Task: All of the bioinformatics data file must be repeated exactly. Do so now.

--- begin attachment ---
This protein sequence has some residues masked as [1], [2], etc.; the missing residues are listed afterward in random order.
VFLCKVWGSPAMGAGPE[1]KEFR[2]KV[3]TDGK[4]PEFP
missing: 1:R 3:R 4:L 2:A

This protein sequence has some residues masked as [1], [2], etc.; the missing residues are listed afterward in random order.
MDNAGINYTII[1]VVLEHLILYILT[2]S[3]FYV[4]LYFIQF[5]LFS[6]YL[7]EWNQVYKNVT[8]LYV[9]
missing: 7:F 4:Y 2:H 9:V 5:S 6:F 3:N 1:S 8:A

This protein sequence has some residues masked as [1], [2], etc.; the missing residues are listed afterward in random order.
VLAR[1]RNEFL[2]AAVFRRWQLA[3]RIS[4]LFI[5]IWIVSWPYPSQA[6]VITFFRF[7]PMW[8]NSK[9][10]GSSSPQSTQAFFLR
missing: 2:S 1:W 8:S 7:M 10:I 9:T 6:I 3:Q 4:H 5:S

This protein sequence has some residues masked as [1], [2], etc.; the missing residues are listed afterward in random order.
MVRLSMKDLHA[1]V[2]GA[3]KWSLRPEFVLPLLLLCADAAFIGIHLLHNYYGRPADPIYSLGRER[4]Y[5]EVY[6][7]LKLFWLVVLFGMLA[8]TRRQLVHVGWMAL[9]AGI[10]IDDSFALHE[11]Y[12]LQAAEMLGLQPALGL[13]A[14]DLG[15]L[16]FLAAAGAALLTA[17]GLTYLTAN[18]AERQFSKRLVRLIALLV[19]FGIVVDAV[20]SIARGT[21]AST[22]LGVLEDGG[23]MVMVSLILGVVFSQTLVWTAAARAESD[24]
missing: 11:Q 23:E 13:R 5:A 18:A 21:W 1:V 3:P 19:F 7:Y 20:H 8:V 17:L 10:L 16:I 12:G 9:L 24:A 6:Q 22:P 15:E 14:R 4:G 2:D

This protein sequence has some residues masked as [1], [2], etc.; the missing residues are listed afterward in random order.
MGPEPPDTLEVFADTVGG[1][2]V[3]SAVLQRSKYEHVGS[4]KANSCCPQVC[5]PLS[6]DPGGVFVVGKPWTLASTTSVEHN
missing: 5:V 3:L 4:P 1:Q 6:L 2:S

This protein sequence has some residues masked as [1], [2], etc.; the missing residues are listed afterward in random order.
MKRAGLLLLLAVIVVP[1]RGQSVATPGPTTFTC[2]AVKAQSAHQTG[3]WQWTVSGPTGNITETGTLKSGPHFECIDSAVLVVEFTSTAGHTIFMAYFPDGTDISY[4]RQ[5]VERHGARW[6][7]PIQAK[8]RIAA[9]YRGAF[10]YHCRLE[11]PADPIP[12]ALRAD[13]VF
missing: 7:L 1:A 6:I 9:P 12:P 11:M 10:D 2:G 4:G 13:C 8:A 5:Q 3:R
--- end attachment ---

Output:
This protein sequence has some residues masked as [1], [2], etc.; the missing residues are listed afterward in random order.
VFLCKVWGSPAMGAGPE[1]KEFR[2]KV[3]TDGK[4]PEFP
missing: 1:R 3:R 4:L 2:A

This protein sequence has some residues masked as [1], [2], etc.; the missing residues are listed afterward in random order.
MDNAGINYTII[1]VVLEHLILYILT[2]S[3]FYV[4]LYFIQF[5]LFS[6]YL[7]EWNQVYKNVT[8]LYV[9]
missing: 7:F 4:Y 2:H 9:V 5:S 6:F 3:N 1:S 8:A

This protein sequence has some residues masked as [1], [2], etc.; the missing residues are listed afterward in random order.
VLAR[1]RNEFL[2]AAVFRRWQLA[3]RIS[4]LFI[5]IWIVSWPYPSQA[6]VITFFRF[7]PMW[8]NSK[9][10]GSSSPQSTQAFFLR
missing: 2:S 1:W 8:S 7:M 10:I 9:T 6:I 3:Q 4:H 5:S

This protein sequence has some residues masked as [1], [2], etc.; the missing residues are listed afterward in random order.
MVRLSMKDLHA[1]V[2]GA[3]KWSLRPEFVLPLLLLCADAAFIGIHLLHNYYGRPADPIYSLGRER[4]Y[5]EVY[6][7]LKLFWLVVLFGMLA[8]TRRQLVHVGWMAL[9]AGI[10]IDDSFALHE[11]Y[12]LQAAEMLGLQPALGL[13]A[14]DLG[15]L[16]FLAAAGAALLTA[17]GLTYLTAN[18]AERQFSKRLVRLIALLV[19]FGIVVDAV[20]SIARGT[21]AST[22]LGVLEDGG[23]MVMVSLILGVVFSQTLVWTAAARAESD[24]
missing: 11:Q 23:E 13:R 5:A 18:A 21:W 1:V 3:P 19:F 7:Y 20:H 8:V 17:L 10:L 16:I 12:G 9:L 24:A 6:Q 22:P 15:E 14:R 4:G 2:D

This protein sequence has some residues masked as [1], [2], etc.; the missing residues are listed afterward in random order.
MGPEPPDTLEVFADTVGG[1][2]V[3]SAVLQRSKYEHVGS[4]KANSCCPQVC[5]PLS[6]DPGGVFVVGKPWTLASTTSVEHN
missing: 5:V 3:L 4:P 1:Q 6:L 2:S

This protein sequence has some residues masked as [1], [2], etc.; the missing residues are listed afterward in random order.
MKRAGLLLLLAVIVVP[1]RGQSVATPGPTTFTC[2]AVKAQSAHQTG[3]WQWTVSGPTGNITETGTLKSGPHFECIDSAVLVVEFTSTAGHTIFMAYFPDGTDISY[4]RQ[5]VERHGARW[6][7]PIQAK[8]RIAA[9]YRGAF[10]YHCRLE[11]PADPIP[12]ALRAD[13]VF
missing: 7:L 1:A 6:I 9:P 12:P 11:M 10:D 2:G 4:G 13:C 8:A 5:Q 3:R